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Photos: Beluga whales spotted near Anchorage

Beluga whales chase their prey, salmon, up Turnagain Arm in north Cook Inlet on August 27, 2013. The small whales are a subspecies of Beluga that is considered critically endangered, with only about 300 remaining, according to a 2012 NOAA survey.
Loren Holmes photo
Beluga whales chase their prey, salmon, up Turnagain Arm in north Cook Inlet on August 27, 2013. The small whales are a subspecies of Beluga that is considered critically endangered, with only about 300 remaining, according to a 2012 NOAA survey.
Loren Holmes photo
Beluga whales chase their prey, salmon, up Turnagain Arm in north Cook Inlet on August 27, 2013. The small whales are a subspecies of Beluga that is considered critically endangered, with only about 300 remaining, according to a 2012 NOAA survey.
Loren Holmes photo
Beluga whales chase their prey, salmon, up Turnagain Arm in north Cook Inlet on August 27, 2013. The small whales are a subspecies of Beluga that is considered critically endangered, with only about 300 remaining, according to a 2012 NOAA survey.
Loren Holmes photo
Tourists photograph beluga whales along Turnagain Arm on August 27, 2013.
Loren Holmes photo
Beluga whales chase their prey, salmon, up Turnagain Arm in north Cook Inlet on August 27, 2013. The small whales are a subspecies of Beluga that is considered critically endangered, with only about 300 remaining, according to a 2012 NOAA survey.
Loren Holmes photo
Beluga whales chase their prey, salmon, up Turnagain Arm in north Cook Inlet on August 27, 2013. The small whales are a subspecies of Beluga that is considered critically endangered, with only about 300 remaining, according to a 2012 NOAA survey.
Loren Holmes photo
Beluga whales chase their prey, salmon, up Turnagain Arm in north Cook Inlet on August 27, 2013. The small whales are a subspecies of Beluga that is considered critically endangered, with only about 300 remaining, according to a 2012 NOAA survey.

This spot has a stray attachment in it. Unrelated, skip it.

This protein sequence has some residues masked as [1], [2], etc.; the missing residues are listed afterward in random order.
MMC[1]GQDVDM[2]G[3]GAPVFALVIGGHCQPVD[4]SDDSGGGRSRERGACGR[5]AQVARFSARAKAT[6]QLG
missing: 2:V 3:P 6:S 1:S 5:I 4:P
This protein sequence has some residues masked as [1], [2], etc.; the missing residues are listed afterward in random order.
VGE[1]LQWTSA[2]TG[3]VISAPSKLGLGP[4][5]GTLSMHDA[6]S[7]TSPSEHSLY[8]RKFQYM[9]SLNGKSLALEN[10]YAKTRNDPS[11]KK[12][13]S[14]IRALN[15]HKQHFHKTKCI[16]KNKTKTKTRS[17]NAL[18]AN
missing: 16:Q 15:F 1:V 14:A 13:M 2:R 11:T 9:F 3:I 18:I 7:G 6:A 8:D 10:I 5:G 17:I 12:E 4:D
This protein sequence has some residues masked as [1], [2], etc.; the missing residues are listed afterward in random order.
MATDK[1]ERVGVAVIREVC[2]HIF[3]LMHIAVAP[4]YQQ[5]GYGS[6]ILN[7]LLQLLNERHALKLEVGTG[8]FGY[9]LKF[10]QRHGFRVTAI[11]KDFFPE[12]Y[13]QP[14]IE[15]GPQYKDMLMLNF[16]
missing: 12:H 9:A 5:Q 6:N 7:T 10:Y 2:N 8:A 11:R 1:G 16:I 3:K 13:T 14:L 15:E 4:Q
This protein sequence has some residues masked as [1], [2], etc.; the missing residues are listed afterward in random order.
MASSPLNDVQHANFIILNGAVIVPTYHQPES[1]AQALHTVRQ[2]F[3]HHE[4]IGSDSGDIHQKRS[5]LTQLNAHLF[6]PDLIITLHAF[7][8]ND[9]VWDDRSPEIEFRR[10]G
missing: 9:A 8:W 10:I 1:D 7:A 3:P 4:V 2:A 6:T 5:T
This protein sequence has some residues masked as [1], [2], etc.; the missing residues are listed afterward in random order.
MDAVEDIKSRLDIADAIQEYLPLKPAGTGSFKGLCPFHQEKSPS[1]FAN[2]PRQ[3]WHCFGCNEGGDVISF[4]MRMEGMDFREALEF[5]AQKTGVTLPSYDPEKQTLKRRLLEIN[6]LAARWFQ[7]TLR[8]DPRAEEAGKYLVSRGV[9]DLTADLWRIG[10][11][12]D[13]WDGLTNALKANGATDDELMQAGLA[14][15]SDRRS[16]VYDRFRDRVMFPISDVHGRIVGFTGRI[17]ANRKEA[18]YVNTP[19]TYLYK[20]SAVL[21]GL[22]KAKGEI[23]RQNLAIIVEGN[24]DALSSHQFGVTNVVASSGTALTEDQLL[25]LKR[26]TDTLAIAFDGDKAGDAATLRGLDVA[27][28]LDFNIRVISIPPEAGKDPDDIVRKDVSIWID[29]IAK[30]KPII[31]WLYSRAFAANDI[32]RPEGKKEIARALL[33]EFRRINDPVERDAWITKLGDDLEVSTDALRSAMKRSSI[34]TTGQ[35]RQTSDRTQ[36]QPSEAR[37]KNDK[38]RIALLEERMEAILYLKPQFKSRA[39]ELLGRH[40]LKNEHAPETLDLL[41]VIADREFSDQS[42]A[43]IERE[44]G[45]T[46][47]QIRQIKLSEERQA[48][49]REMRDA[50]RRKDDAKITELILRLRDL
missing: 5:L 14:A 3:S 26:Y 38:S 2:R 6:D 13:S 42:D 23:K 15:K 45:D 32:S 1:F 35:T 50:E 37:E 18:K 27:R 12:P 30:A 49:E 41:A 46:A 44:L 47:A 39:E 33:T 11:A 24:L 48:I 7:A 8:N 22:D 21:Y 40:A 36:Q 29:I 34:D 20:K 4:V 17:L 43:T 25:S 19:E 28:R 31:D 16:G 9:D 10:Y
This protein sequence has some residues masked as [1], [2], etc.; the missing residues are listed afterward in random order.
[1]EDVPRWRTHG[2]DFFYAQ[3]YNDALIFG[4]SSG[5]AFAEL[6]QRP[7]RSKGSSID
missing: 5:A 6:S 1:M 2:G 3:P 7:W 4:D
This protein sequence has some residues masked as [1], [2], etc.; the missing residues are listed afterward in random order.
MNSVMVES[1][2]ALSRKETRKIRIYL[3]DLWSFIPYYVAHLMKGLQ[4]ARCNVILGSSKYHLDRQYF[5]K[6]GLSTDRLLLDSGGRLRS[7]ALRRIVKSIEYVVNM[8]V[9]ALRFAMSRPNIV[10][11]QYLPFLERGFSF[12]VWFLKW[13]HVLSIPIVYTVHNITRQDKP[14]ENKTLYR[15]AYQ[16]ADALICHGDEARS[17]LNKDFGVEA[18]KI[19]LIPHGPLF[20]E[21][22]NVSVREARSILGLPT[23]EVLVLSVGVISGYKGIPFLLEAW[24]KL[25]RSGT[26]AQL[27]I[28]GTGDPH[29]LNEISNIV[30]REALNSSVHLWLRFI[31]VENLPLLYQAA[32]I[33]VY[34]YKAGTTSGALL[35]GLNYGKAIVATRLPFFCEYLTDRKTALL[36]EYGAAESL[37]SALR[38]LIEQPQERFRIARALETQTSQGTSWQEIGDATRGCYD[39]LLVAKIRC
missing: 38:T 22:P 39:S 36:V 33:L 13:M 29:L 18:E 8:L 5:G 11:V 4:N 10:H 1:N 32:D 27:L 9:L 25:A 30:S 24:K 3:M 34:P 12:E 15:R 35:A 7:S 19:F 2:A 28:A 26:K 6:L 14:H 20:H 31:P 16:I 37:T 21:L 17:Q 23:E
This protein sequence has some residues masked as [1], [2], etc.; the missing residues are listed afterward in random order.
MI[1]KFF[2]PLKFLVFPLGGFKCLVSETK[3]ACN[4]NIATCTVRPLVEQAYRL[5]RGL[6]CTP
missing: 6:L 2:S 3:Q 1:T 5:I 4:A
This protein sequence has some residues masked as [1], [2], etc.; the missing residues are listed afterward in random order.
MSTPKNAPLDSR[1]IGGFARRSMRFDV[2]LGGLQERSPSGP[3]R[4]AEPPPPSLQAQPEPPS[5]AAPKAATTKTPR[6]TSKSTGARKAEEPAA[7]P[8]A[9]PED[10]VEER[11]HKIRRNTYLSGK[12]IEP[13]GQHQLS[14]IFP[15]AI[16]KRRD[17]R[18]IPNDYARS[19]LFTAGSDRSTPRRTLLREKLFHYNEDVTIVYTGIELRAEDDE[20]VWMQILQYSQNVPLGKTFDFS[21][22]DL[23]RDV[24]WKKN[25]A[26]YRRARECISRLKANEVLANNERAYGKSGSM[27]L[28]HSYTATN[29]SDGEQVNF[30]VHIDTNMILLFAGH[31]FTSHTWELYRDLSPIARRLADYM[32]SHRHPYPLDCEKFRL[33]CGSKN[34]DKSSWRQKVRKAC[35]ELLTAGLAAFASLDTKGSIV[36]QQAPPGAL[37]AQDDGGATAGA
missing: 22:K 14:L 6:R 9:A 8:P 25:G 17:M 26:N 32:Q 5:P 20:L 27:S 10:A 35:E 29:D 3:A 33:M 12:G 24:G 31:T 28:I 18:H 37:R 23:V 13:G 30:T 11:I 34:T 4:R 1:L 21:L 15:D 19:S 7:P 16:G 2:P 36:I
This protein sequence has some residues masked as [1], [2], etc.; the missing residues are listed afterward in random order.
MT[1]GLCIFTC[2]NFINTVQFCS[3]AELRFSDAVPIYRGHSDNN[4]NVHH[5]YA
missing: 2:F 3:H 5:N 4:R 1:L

Loren Holmes photo
Beluga whales chase their prey, salmon, up Turnagain Arm in north Cook Inlet on August 27, 2013. The small whales are a subspecies of Beluga that is considered critically endangered, with only about 300 remaining, according to a 2012 NOAA survey.
Loren Holmes photo
Tourists watch beluga whales along Turnagain Arm on August 27, 2013.
Loren Holmes photo
Loren Holmes

Drivers traveling on the Seward Highway along Turnagain Arm, south of Alaska's largest city of Anchorage, might have recently seen an all-too-familiar sight: cars pulled over on the side of the road, with a mob of people standing outside, cameras at the ready. Usually, such rubberneckers are looking up, toward Dall sheep perched high above on the cliffs looming over the highway.

This time, however, they were looking out, toward Turnagain Arm, at a rarer sight -- a pod of belugas frolicking and chasing prey in the waters just off the highway.

Turnagain Arm belugas are members of Alaska's Cook Inlet beluga whale population, which has been listed as endangered since 2008. An annual count of the whales conducted in 2012 turned up a mere 312 of the animals along Cook Inlet's 1,100 miles of coastline. Other Alaska beluga populations -- including those in the Bering, Chukchi and Beaufort seas -- are listed as stable.

Belugas typically grow to lengths of more than 10 feet and can live for up to 30 years. They're a toothed whale, and eat a variety of fish, including salmon, herring and cod, and have been known to eat octopus and squid. Belugas are easily picked out because of their white coloring, though they're grey at birth.